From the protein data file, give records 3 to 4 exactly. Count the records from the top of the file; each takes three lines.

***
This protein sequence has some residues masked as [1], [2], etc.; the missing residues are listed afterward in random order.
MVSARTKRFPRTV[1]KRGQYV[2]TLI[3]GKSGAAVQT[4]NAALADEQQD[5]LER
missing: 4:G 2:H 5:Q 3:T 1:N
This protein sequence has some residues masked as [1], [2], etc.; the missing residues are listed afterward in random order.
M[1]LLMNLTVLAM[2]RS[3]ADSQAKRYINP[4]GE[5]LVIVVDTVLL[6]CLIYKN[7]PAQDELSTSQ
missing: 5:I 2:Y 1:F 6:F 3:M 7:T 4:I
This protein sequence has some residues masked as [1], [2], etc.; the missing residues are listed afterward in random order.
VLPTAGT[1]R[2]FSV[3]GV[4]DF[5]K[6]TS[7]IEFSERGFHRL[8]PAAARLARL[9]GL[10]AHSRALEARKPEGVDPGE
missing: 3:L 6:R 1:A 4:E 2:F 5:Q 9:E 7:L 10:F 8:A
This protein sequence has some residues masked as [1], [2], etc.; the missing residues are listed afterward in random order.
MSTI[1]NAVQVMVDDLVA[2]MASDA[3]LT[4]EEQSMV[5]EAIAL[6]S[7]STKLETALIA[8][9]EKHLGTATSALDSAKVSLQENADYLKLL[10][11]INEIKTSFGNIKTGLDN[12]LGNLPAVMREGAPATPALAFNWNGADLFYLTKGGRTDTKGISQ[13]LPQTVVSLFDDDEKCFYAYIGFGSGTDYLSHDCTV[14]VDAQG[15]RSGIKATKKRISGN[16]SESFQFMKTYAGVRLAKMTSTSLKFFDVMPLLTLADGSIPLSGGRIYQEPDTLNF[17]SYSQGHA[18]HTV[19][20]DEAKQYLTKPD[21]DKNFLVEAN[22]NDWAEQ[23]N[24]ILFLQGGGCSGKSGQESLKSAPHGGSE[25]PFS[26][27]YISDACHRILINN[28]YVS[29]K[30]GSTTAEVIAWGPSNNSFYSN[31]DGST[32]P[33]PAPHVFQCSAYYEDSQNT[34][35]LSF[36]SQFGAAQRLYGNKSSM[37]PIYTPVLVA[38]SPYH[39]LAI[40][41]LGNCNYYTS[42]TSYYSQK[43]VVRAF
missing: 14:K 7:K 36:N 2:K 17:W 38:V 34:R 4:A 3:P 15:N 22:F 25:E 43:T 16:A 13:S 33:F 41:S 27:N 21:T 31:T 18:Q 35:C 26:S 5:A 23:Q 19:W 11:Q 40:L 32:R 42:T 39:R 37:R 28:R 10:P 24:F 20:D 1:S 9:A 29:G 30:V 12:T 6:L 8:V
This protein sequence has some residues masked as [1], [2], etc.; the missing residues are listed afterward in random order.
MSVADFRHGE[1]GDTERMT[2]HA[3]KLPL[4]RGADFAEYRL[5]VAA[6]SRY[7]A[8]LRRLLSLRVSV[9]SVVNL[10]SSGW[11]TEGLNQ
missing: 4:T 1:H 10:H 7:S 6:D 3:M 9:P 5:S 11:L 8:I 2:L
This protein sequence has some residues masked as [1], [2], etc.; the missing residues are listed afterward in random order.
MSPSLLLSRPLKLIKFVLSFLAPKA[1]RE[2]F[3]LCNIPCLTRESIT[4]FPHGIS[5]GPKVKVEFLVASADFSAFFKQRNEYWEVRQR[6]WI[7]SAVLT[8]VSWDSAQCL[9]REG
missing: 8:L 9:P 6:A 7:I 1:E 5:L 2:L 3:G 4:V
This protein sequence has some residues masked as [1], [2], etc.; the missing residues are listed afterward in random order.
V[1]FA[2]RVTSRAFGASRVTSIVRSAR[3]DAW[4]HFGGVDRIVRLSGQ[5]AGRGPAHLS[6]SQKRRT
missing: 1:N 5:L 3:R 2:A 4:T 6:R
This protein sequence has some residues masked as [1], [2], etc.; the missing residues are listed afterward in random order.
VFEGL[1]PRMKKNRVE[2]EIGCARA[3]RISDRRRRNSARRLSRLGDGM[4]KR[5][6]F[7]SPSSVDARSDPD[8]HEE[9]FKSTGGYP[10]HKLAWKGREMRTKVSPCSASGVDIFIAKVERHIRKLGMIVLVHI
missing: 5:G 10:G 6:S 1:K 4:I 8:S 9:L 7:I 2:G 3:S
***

This protein sequence has some residues masked as [1], [2], etc.; the missing residues are listed afterward in random order.
VLPTAGT[1]R[2]FSV[3]GV[4]DF[5]K[6]TS[7]IEFSERGFHRL[8]PAAARLARL[9]GL[10]AHSRALEARKPEGVDPGE
missing: 3:L 6:R 1:A 4:E 2:F 5:Q 9:E 7:L 10:F 8:A
This protein sequence has some residues masked as [1], [2], etc.; the missing residues are listed afterward in random order.
MSTI[1]NAVQVMVDDLVA[2]MASDA[3]LT[4]EEQSMV[5]EAIAL[6]S[7]STKLETALIA[8][9]EKHLGTATSALDSAKVSLQENADYLKLL[10][11]INEIKTSFGNIKTGLDN[12]LGNLPAVMREGAPATPALAFNWNGADLFYLTKGGRTDTKGISQ[13]LPQTVVSLFDDDEKCFYAYIGFGSGTDYLSHDCTV[14]VDAQG[15]RSGIKATKKRISGN[16]SESFQFMKTYAGVRLAKMTSTSLKFFDVMPLLTLADGSIPLSGGRIYQEPDTLNF[17]SYSQGHA[18]HTV[19][20]DEAKQYLTKPD[21]DKNFLVEAN[22]NDWAEQ[23]N[24]ILFLQGGGCSGKSGQESLKSAPHGGSE[25]PFS[26][27]YISDACHRILINN[28]YVS[29]K[30]GSTTAEVIAWGPSNNSFYSN[31]DGST[32]P[33]PAPHVFQCSAYYEDSQNT[34][35]LSF[36]SQFGAAQRLYGNKSSM[37]PIYTPVLVA[38]SPYH[39]LAI[40][41]LGNCNYYTS[42]TSYYSQK[43]VVRAF
missing: 14:K 7:K 36:N 2:K 17:W 38:V 34:R 4:A 3:P 15:N 22:F 25:E 43:T 16:A 13:S 33:F 41:S 27:N 21:T 31:T 18:Q 35:C 26:S 5:A 23:Q 19:W 11:Q 40:L 32:R 42:T 39:R 37:R 28:R 10:P 24:F 20:D 1:S 9:A 29:G 30:V 12:T 6:L 8:V